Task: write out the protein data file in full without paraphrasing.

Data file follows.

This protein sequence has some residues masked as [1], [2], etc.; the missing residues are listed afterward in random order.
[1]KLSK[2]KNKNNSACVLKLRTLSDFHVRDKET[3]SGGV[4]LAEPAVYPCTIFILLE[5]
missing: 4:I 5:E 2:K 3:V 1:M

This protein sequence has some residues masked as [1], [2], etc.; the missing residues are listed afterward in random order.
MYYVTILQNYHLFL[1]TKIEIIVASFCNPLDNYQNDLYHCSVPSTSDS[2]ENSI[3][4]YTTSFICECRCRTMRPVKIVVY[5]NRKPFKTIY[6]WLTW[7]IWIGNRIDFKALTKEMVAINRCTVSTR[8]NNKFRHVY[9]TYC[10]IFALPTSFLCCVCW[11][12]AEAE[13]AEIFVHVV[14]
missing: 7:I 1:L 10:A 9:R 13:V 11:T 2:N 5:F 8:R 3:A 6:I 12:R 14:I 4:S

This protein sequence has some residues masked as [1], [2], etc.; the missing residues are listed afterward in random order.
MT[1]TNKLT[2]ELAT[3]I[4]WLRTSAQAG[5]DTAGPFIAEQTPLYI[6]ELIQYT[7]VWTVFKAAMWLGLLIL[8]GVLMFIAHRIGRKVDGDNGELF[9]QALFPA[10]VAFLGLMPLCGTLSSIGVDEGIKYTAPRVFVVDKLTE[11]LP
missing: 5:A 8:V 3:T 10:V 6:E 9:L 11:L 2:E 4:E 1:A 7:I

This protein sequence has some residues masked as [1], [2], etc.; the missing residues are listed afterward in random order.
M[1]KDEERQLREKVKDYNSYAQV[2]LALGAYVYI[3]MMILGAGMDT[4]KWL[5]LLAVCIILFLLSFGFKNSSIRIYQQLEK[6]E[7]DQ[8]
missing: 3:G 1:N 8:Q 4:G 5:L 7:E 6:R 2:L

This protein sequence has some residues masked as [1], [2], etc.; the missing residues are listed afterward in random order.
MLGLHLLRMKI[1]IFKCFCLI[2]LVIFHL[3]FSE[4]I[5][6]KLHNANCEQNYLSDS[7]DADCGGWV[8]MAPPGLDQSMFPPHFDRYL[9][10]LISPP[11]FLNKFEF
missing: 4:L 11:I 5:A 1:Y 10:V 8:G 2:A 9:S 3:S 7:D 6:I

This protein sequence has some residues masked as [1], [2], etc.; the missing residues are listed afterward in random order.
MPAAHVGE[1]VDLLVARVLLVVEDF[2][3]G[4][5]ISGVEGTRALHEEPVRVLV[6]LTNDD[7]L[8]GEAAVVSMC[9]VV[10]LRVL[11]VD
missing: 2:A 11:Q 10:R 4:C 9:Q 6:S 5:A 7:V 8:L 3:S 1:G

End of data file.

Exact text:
This protein sequence has some residues masked as [1], [2], etc.; the missing residues are listed afterward in random order.
[1]KLSK[2]KNKNNSACVLKLRTLSDFHVRDKET[3]SGGV[4]LAEPAVYPCTIFILLE[5]
missing: 4:I 5:E 2:K 3:V 1:M

This protein sequence has some residues masked as [1], [2], etc.; the missing residues are listed afterward in random order.
MYYVTILQNYHLFL[1]TKIEIIVASFCNPLDNYQNDLYHCSVPSTSDS[2]ENSI[3][4]YTTSFICECRCRTMRPVKIVVY[5]NRKPFKTIY[6]WLTW[7]IWIGNRIDFKALTKEMVAINRCTVSTR[8]NNKFRHVY[9]TYC[10]IFALPTSFLCCVCW[11][12]AEAE[13]AEIFVHVV[14]
missing: 7:I 1:L 10:A 9:R 13:V 11:T 2:N 5:F 8:R 3:A 6:I 12:R 14:I 4:S

This protein sequence has some residues masked as [1], [2], etc.; the missing residues are listed afterward in random order.
MT[1]TNKLT[2]ELAT[3]I[4]WLRTSAQAG[5]DTAGPFIAEQTPLYI[6]ELIQYT[7]VWTVFKAAMWLGLLIL[8]GVLMFIAHRIGRKVDGDNGELF[9]QALFPA[10]VAFLGLMPLCGTLSSIGVDEGIKYTAPRVFVVDKLTE[11]LP
missing: 5:A 8:V 3:T 10:V 6:E 9:L 11:L 2:E 4:E 1:A 7:I

This protein sequence has some residues masked as [1], [2], etc.; the missing residues are listed afterward in random order.
M[1]KDEERQLREKVKDYNSYAQV[2]LALGAYVYI[3]MMILGAGMDT[4]KWL[5]LLAVCIILFLLSFGFKNSSIRIYQQLEK[6]E[7]DQ[8]
missing: 3:G 1:N 8:Q 4:G 5:L 7:E 6:R 2:L

This protein sequence has some residues masked as [1], [2], etc.; the missing residues are listed afterward in random order.
MLGLHLLRMKI[1]IFKCFCLI[2]LVIFHL[3]FSE[4]I[5][6]KLHNANCEQNYLSDS[7]DADCGGWV[8]MAPPGLDQSMFPPHFDRYL[9][10]LISPP[11]FLNKFEF
missing: 4:L 11:I 5:A 1:Y 10:V 8:G 2:A 9:S 3:S 7:D 6:I

This protein sequence has some residues masked as [1], [2], etc.; the missing residues are listed afterward in random order.
MPAAHVGE[1]VDLLVARVLLVVEDF[2][3]G[4][5]ISGVEGTRALHEEPVRVLV[6]LTNDD[7]L[8]GEAAVVSMC[9]VV[10]LRVL[11]VD
missing: 2:A 11:Q 10:R 4:C 9:Q 6:S 5:A 7:V 8:L 3:S 1:G